Must See Movies #2

Here’s my second list of 10 “must see” movies. I gave all ten of them 5 stars on Netflix. Let me know what you think.

1. Being There (1979)

The uncomplicated life of simple-minded Chance is changed after a run-in with wealthy Eve, and soon his “wisdom” — mostly garden related — has Washington’s political elite hailing him as brilliant. With Peter Sellers, Shirley MacLaine, Melvyn Douglas, Jack Warden, Richard Basehart, David Clennon. FcPQ9gww_qc

 2. Blade Runner (1986)

In the smog-choked dystopian Los Angeles of 2019, blade runner Rick Deckard (Harrison Ford) is called out of retirement to snuff a quartet of “replicants” — androids consigned to slave labor on remote planets. They’ve escaped to Earth seeking their creator and a way to extend their short life spans. Director Ridley Scott’s reedited version comes with a different ending and the omission of Ford’s narration, giving the film a different tone. KPcZHjKJBnE

3. Best in Show (2000)

Master mockumentarian Christopher Guest (Waiting for Guffman) is at it again with this snarky send-up of canine culture that traverses the galloping neuroses surrounding one highly competitive dog show in Pennsylvania. Talented improvisers Parker Posey, Eugene Levy, Michael McKean and Catherine O’Hara elevate this satire to the stuff of genius. Fans of This Is Spinal Tap, television’s “SCTV” — and dogs, of course — will find much to love. yeifMjqpsg0

4. The Unbearable Lightness of Being (1988)

Though Tomas (Daniel Day-Lewis) is adept at juggling girlfriends (Juliette Binoche and Lena Olin), he has a tougher time following the dictates (or lack thereof) of his political conscience in this Oscar-nominated adaptation of Milan Kundera’s acclaimed novel about a womanizing Czech doctor. But when Soviet tanks rumble through Prague in 1968, the gravity of the situation changes all their lives forever in this drama from director Philip Kaufman. m1zYYWHFRNw

5. Cinema Paradiso (1988)

Giuseppe Tornatore’s Oscar-winning film follows Salvatore, a Sicilian boy who is mesmerized by the movies shown at the local theater. He befriends projectionist Alfredo, who mentors him and ultimately tells him to leave home to pursue his dreams. Now a famous film director, Salvatore returns home for the first time 30 years later for Alfredo’s funeral and is overcome with warm memories of his childhood even as the town has changed. C2-GX0Tltgw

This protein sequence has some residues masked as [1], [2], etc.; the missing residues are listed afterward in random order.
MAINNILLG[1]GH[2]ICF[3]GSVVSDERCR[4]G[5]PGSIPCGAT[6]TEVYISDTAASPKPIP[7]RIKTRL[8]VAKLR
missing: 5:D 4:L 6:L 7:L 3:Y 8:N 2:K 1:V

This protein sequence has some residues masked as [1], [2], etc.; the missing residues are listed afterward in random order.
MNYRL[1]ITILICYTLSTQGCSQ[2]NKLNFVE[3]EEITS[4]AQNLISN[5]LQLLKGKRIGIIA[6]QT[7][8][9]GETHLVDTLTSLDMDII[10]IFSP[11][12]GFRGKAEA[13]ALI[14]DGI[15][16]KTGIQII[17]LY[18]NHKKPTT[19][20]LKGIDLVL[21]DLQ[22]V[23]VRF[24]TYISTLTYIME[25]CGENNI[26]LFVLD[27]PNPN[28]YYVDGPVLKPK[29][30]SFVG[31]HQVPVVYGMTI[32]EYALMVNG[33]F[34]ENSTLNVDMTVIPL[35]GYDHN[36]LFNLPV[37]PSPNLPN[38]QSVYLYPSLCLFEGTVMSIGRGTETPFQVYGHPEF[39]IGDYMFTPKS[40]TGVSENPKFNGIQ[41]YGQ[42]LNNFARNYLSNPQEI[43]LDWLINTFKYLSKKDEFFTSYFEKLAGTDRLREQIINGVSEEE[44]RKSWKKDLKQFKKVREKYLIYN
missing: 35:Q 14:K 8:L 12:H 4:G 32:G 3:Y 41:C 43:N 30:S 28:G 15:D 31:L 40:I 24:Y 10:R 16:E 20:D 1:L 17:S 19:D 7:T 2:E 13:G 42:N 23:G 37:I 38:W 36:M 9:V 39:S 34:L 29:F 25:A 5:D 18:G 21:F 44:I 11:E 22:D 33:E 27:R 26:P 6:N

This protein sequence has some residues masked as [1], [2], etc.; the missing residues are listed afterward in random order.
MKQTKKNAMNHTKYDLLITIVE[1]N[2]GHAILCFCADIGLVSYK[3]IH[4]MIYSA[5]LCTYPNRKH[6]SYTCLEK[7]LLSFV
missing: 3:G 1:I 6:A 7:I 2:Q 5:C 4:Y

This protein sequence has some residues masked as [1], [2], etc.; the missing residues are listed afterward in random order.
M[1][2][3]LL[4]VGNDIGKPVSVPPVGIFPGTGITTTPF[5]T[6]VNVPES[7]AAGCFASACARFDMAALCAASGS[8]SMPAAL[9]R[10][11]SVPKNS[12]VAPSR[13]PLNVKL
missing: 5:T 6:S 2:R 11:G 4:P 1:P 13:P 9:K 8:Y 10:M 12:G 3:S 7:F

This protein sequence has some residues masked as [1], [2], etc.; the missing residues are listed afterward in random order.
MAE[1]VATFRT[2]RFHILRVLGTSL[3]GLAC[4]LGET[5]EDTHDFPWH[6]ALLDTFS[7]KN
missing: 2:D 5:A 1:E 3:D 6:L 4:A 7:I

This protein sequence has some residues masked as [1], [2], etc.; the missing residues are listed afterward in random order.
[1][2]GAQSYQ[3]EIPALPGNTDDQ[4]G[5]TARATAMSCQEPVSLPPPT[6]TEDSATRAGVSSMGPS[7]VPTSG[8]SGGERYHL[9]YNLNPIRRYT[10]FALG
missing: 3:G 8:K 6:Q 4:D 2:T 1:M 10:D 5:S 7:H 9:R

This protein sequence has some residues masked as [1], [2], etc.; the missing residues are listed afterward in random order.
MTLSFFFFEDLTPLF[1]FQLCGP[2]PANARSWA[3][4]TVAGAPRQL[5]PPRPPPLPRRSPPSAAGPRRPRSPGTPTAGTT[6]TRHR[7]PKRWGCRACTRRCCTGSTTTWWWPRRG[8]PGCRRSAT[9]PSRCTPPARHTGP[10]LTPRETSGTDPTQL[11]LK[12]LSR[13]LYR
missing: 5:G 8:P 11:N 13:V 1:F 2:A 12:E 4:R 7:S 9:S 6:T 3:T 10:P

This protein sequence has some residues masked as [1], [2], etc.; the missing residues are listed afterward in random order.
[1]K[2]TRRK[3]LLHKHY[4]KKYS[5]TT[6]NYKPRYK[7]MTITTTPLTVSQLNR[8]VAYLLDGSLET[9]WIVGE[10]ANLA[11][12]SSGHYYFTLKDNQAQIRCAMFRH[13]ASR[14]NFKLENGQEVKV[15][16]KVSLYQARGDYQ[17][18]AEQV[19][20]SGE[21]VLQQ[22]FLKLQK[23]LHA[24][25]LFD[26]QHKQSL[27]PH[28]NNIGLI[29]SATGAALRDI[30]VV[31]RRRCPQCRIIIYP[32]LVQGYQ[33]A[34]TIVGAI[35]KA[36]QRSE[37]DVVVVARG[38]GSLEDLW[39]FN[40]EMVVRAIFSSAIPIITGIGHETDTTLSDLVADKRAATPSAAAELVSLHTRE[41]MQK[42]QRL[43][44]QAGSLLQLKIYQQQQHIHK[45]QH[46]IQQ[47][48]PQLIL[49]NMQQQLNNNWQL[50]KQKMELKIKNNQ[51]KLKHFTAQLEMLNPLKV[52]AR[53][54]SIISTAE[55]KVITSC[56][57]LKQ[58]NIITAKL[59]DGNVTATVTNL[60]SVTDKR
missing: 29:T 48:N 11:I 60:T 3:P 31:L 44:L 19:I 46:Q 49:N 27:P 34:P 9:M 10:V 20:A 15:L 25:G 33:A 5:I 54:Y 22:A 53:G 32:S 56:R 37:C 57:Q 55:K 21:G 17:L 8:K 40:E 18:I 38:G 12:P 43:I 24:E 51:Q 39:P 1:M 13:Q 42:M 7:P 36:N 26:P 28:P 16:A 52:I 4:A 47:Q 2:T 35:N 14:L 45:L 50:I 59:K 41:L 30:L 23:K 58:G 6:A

6. Harold and Maude (1971)

Death-obsessed teen Harold Chasen (Bud Cort) is being hassled by his domineering mother (Vivian Pickles) to play the dating game, but he’d much rather attend funerals, which is where he meets the feisty Maude (Ruth Gordon), a geriatric widow who’s high on life. The seemingly mismatched pair forms a bond that turns into a highly unconventional — but ultimately satisfying – romance in this comical cult favorite from director Hal Ashby. hR-OojNoVDg

7. Where’s Poppa (1970)

Dutiful Gordon (George Segal) promised to never put his mother (Ruth Gordon) in a home — but that was before she was ruining his love life. Now, out of options and with the girl of his dreams on his arm, Gordon plans to scare his difficult mother to death — literally. Gordon tries to off his scatterbrained mother before she manages to rid of his girlfriend in director Carl Reiner’s wacky black comedy. fTkOLLdulC0

8. Tsotsi (2005)

After shooting a woman (Nambitha Mpumlwana) and driving off in her car, a ruthless thug (Presley Chweneyagae) is surprised to discover he isn’t alone, kept company by a crying infant in the backseat. But through his efforts to care for the baby, he slowly rediscovers his capacity to love. Writer-director Gavin Hood helms this Oscar winner for Best Foreign Language Film, based on the novel by Athol Fugard. DYnqbNl7VMM

9. My Life as a Dog (1985)

This Oscar-nominated gem offers an honest depiction of the often-confusing nature of childhood. Shipped off to live with his uncle for the summer, 12-year-old Ingmar finds unexpected adventures with the help of the town’s warmhearted eccentrics. These experiences give him the strength to accept his life and eventually enjoy childhood. VxzO8Qx96O4

10. This is Spinal Tap (1984)

Rob Reiner’s cult satire about a fictional heavy metal group named Spinal Tap spoofs nearly every facet of rock ‘n’ roll — from vacuous modern songwriting and half-baked album promos to pyrotechnic concerts. Michael McKean, Christopher Guest and Harry Shearer portray the washed-up, aging British rockers whose tresses and egos outstrip their talent, with Reiner appearing as the filmmaker who’s chronicling the band’s calamitous comeback tour. YZbHagBNY98

6 thoughts on “Must See Movies #2

  1. I have The Unbearable Lightness of Being! If I had not mistaken, it’s adapted from a novel by Milan Kundera, is it? I haven’t watched it, though, but you just made me want to watch it tonight. The other movies seem to be really old, which would make it hard to track them down and find them, but I’m curious to watch them if I could find any of them. Thanks for sharing this!

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